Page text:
My personal belief is that more traders expected a lower number because of the very dry finish and so the number compared to THAT was bearish.
Increasing CO2 continues to make ALL plants more drought tolerant/water efficient because they don't need to open their stomata as wide to get CO2 and don't transpire out as much moisture during that process.
That's in addition to CO2s massive positive contribution using the law of photosynthesis. 46% of the corn plant is made up of CARBON and 100% of it comes from the CO2 in the air. 100%!
Increasing CO2 is massively greening up the planet and boosting the yields of ALL crops. ALL crops!
If we took away climate change and gave this years crops the climate and CO2 from 100 years ago, instead of what it just experienced, yields would be down -24%.
Each +5ppm of CO2 adds 1% to crop yields on average.
From years 1873 to 2023 = 290 ppm to 420 ppm = +130 ppm
+130 ppm/5 ppm = +24%
The optimal level for CO2 is 900 ppm, more than double where were are now. Benefits are less and less as we go higher but are still huge for the next 200 ppm.
Name one source that is telling you the truth about that?
Here's the actual science from 250 published scientific articles. Yet, they are silent because the gatekeepers have CENSORED this information.
so wheat is going down even further?
As you noted, the report was especially bearish wheat. Not sure if that means we keep going lower.
I believe wheat is ridiculously cheap here.. But they can keep down the front months until they like.... The roll over differential is huge
I'll try to get some wheat price charts for you.
Here's the just updated NOAA October/30 day forecast.
Good for drying corn in the field and timely harvesting. Very low risk for high winds to damage corn in the field with stalk lodging which is when the stalks break BELOW the ears because of high winds.
More on this in the crop condition thread.
Never saw a long range forecast like this issued on a weekend.
30 day forecast link:
All the outlook period products:
If anything, many early harvest yields appear to be suffering from TOO LITTLE moisture. Combining beans at 7-9 moisture rather than 13-15 significantly reduces yield.
This week forecast shows no significant rain. Yields will be 'reduced' due to "ideally dry" harvest conditions? However, harvest pressure may PEAK this week.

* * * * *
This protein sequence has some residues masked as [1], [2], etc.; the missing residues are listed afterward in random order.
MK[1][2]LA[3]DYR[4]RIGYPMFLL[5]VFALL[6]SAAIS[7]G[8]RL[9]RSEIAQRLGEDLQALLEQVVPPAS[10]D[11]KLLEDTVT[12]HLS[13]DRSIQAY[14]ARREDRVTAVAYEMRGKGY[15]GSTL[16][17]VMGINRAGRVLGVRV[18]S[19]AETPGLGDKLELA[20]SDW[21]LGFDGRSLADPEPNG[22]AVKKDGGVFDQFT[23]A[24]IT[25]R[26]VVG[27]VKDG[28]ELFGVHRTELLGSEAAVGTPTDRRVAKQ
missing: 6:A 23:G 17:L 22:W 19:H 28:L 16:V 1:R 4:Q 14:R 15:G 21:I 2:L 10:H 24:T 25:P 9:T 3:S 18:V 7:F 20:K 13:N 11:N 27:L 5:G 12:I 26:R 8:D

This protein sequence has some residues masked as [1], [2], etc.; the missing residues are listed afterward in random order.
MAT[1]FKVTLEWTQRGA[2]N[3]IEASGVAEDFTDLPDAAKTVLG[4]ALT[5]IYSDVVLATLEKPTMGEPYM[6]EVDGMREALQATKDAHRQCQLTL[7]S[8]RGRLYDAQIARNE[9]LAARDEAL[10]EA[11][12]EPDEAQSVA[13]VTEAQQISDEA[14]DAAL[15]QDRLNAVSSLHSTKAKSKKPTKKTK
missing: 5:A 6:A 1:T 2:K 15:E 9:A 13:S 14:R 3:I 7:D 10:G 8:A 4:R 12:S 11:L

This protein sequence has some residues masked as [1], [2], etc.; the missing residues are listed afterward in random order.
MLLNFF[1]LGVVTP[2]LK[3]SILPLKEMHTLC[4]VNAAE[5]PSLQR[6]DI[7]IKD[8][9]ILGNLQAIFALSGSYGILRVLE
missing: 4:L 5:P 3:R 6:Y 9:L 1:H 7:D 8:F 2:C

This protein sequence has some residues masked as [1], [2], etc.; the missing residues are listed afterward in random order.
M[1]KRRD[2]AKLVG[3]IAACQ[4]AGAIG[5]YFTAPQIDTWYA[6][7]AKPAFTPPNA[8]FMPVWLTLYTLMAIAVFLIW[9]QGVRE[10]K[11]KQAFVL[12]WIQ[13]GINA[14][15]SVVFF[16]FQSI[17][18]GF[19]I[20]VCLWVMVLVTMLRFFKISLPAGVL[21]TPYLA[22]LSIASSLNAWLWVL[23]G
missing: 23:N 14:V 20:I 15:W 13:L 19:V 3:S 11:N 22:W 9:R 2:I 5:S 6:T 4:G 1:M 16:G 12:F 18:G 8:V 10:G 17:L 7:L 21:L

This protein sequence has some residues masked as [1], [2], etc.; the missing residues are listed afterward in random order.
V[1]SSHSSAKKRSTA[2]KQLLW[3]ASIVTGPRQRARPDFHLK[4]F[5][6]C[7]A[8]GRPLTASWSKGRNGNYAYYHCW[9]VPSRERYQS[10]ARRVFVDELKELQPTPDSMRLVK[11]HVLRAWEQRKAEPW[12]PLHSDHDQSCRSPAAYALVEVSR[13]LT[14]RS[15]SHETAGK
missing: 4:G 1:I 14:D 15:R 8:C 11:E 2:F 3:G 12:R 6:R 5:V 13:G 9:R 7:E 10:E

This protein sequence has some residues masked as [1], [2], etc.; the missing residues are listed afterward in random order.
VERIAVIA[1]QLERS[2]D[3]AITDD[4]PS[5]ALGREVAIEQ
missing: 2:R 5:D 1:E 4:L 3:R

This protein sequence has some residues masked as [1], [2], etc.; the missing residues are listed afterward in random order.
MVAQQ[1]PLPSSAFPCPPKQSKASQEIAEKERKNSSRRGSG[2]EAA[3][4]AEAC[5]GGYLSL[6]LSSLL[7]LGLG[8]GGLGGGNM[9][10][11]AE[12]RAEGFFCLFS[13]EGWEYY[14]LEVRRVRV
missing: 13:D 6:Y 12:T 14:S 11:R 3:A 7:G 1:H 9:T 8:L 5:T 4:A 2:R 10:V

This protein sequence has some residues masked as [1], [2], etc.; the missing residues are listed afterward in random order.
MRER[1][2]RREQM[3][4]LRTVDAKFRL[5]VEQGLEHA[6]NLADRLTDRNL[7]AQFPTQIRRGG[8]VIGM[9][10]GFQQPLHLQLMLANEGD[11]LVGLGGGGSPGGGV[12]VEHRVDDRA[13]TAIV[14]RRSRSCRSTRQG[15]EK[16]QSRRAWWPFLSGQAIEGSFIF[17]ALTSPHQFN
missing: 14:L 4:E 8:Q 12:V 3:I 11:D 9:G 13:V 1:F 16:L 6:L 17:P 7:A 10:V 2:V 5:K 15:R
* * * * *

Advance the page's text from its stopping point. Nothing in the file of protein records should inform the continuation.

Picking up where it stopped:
Look for significant continued grain price erosion tonight.
Seasonal low Oct 3/5??
Thanks much for that great insider info!
Yes, this might be the week with the most havesting done this year but there are some very unusual dynamics going on.
The Mississippi River is extraordinarily low again for the 2nd year and impacted barge traffic which is killing the basis:
Also, the forecast is looking pretty dry the next 2 weeks.
So no improvement on the M river level AND the potential for this to turn bullish wheat at some point if it stayed dry into November.
I'm shifting the discussion to the crop condition thread, if you don't mind.
Great call on the wheat coffeeclotch!
yep and i blew it as usual
A good trade seriously considered but not taken hurts to watch all day.
But not nearly as bad as an uncertain trade taken because we have a gut feeling and some evidence that goes bad and makes the account go lower.
You can't lose or make money watching and there will be hundreds of other opportunities.
Please note that this is the pep talk for people that had the right trade idea and missed an opportunity.
There is not much you can say to somebody that loses a bunch of money to make them feel better, other than GET OVER IT ASAP and put it behind you and look forward to the next opportunity.
Markets have an abundance of those and the fun/challenges are often in the analysis leading up to the trade.
With regards to weather, this was the last European model total rains.
See the other threads for the rest of the comprehensive weather.
"So to answer the question posed by the title of this piece, “What Went Wrong with the Grain Markets Last Friday?”, my answer is “Nothing”. The markets; corn, soybeans, and all the wheats, made perfect sense if we look at both sides of the supply and demand ledger rather than just one. "